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Publication numberUS20080190664 A1
Publication typeApplication
Application numberUS 11/674,892
Publication dateAug 14, 2008
Filing dateFeb 14, 2007
Priority dateFeb 14, 2007
Also published asUS7677330
Publication number11674892, 674892, US 2008/0190664 A1, US 2008/190664 A1, US 20080190664 A1, US 20080190664A1, US 2008190664 A1, US 2008190664A1, US-A1-20080190664, US-A1-2008190664, US2008/0190664A1, US2008/190664A1, US20080190664 A1, US20080190664A1, US2008190664 A1, US2008190664A1
InventorsPeter Hammond
Original AssigneePeter Hammond
Export CitationBiBTeX, EndNote, RefMan
External Links: USPTO, USPTO Assignment, Espacenet
Soil testing apparatus
US 20080190664 A1
Abstract
An apparatus for in situ testing of a soil sample comprises an elongate body having a hollow core and an open end; an upper barrier or means for forming, in use, an upper barrier, within soil, across the hollow core; means for forming, in use, a lower barrier, within soil, across the hollow core such that a sample zone is defined with the hollow core between the upper and lower barriers; fluid supply means for delivery of a fluid to the sample zone; and fluid exit means for removal of the fluid from the sample zone.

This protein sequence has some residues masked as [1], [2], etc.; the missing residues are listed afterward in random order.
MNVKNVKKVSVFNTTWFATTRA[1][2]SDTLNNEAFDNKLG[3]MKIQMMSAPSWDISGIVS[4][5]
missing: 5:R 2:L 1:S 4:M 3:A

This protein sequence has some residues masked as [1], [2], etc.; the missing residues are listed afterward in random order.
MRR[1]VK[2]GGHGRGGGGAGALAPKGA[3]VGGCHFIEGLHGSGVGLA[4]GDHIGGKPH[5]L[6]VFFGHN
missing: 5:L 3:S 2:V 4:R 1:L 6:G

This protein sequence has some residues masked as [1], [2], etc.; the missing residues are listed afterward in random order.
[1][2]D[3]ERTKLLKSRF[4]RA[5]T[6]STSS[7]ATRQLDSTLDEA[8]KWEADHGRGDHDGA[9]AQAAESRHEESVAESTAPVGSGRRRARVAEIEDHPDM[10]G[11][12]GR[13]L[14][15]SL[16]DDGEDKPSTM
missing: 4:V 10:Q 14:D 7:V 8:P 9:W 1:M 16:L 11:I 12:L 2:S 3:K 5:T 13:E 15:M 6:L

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Claims(15)
1. An apparatus for in situ testing of a soil sample, the apparatus comprising:
(a) an elongate body having a hollow core and an open end;
(b) an upper barrier or means for forming, in use, an upper barrier, within soil, across said hollow core;
(c) means for forming, in use, a lower barrier, within soil, across said hollow core such that a sample zone is defined with the hollow core between said upper and lower barriers;
(d) fluid supply means for delivery of a fluid to said sample zone; and
(e) fluid exit means for removal of said fluid from said sample zone.
2. An apparatus according to claim 1 in which the elongate body is cylindrical, of circular cross-section.
3. An apparatus according to claim 1 in which the elongate body and hollow core comprise two coaxial metal cylinders.
4. An apparatus according to claim 1, in which the means for forming, in use, a lower barrier across the hollow core comprises supplying a cryogenic material across the core to form a plug of frozen soil.
5. An apparatus according to claim 1, in which the upper barrier across the hollow core comprises a closed upper end of the elongate body.
6. An apparatus according to claim 1, in which the means for forming, in use, an upper barrier across the hollow core comprises supplying a cryogenic material across the core to form a plug of frozen soil.
7. An apparatus according to claim 4, in which the cryogenic material is liquid carbon dioxide.
8. An apparatus according to claim 6, in which the cryogenic material is liquid carbon dioxide.
9. An apparatus according to claim 1, in which the means for forming an upper barrier, the means for forming a lower barrier, the fluid supply means and the fluid exit means may move relative to the elongate body to occupy various positions along its length.
10. An apparatus according to claim 1, in which the fluid supply means is adapted to supply carbon dioxide.
11. An apparatus according to claim 10, in which the fluid supply means is adapted to supply carbon dioxide in a supercritical state.